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Brie Info

Brie That Stands Out From the Croud

Usually Brie appears as that totally white triangle of cheese that shows up at parties and often comes with the Label 'President/Lactalis' attached.

Much of what we see in stores is a commercial version that made by machines, milk that could be a lot better, and aging that is focused more on getting to market and longer shelf life than what Brie was traditionally.

Being Cheese makers you have the option to select your milks and manage the process without these restraints. So in this recipe we focus on just making a Brie that stands out from the crowd.


What is Brie

Brie vs Camembert; although the two seem similar except for size, they are actually quite different in many ways. Same, same, but different; yes, you have heard that from me before.

Brie has been around much longer (perhaps since the seventh or eighth century) and was being eaten long before Camembert came about, which is thought to have been in the mid to late 1700s. It began with a monk escaping the turmoil following the French Revolution, who found himself in Normandy, where he shared his knowledge of Brie with a farm wife, which changed the existing local cheese to what we know as Camembert today. So it is not surprising the similarities.

Both Brie and Camembert are made from cows milk, and are soft-ripened and creamy in texture. Brie is distinguished by the extra cream that is added, and it can be labeled "double cream" or "triple cream." Camembert is not enriched.

Both began as small production, hand made cheese, but Brie began as a monastic production near Paris, and Camembert was made by the farm wife in Normandy.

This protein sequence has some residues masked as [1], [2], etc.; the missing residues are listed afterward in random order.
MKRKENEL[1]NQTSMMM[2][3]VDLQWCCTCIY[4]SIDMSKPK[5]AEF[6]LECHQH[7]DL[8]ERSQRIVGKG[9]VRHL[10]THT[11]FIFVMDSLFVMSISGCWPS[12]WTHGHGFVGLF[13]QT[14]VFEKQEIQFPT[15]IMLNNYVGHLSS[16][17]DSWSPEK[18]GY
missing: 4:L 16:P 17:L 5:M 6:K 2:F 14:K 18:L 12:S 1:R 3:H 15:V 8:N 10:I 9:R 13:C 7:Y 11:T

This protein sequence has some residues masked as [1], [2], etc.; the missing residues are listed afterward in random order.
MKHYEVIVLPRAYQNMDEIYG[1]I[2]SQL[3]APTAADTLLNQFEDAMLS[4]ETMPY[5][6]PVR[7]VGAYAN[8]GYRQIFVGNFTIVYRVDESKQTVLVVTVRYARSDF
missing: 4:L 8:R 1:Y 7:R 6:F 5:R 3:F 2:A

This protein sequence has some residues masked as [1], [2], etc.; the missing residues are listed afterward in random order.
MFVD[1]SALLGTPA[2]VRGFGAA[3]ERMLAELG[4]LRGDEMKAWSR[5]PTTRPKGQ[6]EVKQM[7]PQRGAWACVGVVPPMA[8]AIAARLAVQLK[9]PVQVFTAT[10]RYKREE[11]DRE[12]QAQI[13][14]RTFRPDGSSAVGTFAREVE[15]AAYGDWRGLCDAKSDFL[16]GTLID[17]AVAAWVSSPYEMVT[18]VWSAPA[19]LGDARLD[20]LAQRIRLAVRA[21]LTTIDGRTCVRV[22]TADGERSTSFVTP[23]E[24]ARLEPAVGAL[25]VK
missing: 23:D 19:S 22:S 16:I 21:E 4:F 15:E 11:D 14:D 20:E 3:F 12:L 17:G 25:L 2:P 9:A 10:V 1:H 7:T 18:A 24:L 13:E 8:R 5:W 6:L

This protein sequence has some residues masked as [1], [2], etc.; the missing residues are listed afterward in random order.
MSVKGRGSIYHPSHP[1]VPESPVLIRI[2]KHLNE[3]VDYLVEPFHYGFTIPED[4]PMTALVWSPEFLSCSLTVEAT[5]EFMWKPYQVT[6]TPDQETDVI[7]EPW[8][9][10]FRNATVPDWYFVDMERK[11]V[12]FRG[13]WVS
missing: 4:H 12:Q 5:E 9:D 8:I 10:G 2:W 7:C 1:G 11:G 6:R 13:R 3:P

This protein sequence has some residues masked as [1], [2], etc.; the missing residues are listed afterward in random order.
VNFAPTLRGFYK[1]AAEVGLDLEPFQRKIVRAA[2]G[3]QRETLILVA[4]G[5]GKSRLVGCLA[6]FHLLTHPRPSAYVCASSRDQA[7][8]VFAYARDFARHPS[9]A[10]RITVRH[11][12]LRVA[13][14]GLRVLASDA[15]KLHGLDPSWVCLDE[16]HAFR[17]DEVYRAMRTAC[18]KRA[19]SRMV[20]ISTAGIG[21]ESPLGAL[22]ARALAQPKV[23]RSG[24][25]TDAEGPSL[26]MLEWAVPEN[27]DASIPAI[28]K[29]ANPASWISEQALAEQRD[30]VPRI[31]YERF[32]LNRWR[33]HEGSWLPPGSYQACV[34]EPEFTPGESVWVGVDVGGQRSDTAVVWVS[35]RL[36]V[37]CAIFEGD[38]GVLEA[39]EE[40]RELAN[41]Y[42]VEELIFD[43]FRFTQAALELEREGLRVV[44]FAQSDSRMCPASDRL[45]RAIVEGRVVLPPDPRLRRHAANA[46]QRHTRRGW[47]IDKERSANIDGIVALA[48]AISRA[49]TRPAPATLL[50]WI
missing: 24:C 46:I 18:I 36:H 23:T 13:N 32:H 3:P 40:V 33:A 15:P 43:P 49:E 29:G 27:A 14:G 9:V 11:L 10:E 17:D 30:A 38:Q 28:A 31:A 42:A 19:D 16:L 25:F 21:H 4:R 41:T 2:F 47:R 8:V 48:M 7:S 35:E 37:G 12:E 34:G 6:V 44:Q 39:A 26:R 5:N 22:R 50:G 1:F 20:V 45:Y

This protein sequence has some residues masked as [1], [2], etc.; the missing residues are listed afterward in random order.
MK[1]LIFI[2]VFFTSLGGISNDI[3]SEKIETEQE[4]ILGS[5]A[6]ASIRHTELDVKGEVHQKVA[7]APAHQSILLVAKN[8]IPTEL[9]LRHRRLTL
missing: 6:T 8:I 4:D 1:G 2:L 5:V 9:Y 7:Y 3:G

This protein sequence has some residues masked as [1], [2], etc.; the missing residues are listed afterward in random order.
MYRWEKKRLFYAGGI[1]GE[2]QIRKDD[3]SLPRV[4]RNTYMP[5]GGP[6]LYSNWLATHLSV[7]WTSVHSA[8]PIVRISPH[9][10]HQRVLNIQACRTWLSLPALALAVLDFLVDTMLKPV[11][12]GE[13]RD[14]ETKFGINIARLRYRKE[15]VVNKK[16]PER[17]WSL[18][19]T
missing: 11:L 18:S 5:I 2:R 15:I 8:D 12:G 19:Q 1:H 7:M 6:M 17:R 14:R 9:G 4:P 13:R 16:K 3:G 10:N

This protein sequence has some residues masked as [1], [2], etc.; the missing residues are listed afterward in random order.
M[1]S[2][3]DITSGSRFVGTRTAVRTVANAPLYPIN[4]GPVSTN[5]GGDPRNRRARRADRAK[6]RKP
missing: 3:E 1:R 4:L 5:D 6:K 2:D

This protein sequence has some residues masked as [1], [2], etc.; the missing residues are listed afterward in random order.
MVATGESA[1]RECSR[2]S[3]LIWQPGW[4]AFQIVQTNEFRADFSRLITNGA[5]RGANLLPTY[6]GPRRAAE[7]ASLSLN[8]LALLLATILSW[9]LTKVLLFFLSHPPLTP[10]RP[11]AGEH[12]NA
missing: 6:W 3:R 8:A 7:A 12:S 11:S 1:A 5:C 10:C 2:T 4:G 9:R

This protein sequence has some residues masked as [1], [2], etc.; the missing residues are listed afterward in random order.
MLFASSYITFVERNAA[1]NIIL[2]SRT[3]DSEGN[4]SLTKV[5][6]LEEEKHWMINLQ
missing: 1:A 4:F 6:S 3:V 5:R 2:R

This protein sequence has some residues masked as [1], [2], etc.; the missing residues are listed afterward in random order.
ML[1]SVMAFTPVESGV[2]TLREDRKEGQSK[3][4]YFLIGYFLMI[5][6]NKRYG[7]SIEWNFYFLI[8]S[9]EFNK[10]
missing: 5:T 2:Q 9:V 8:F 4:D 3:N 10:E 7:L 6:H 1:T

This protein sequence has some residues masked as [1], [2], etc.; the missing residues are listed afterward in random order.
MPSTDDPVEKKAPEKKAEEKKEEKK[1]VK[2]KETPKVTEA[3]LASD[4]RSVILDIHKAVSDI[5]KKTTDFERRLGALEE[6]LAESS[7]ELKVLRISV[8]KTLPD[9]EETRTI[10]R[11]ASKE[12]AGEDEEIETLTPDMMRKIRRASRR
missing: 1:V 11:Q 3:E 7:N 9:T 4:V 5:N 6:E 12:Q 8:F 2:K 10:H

Both Traditional French Brie and Camembert were made with raw milk. However, the USDA in the US requires that all cheeses made with raw milk be aged at least 60 days before being sold in the US. Brie and Camembert are both aged less than 60 days, so most of what we see is made from pasteurized milk.

In 2004, the United States government passed a law stating that any cheese aged under 60 days, imported to or sold in this country, must be made with pasteurized milk. Suffice it to say that real Brie, which in its natural state is unpasteurized and aged under five weeks, rarely makes it across our borders unless someone just wasn't looking.


The Appearance of Brie

Brie usually appears as a much thinner, wider cheese, whereas Camembert is a smaller wheel shape, but usually a bit taller. Camembert makes a nice presentation as a full wheel and Camembert usually shows on the table as a pie shaped wedge.

The Camembert most often appears as a snow white pristine looking cheese, but the Brie can turn up looking a bit more casual with slumped sides and multi colored stripes from where it has laid on it's aging mats. However, most of the commercial ones do also show up better dressed in their snow white coats. Personally, most of my friends who love cheese, like the more casual looking ones.


The Flavor of Brie

Brie is milder with a buttery, creamy flavor, while Camembert has more intense, deeper earthy notes. However, Brie and Camembert have flavor profiles that are quite similar. Both are often described as tasting mushroomy, eggy, garlicky, nutty, milky, grassy and/or fruity.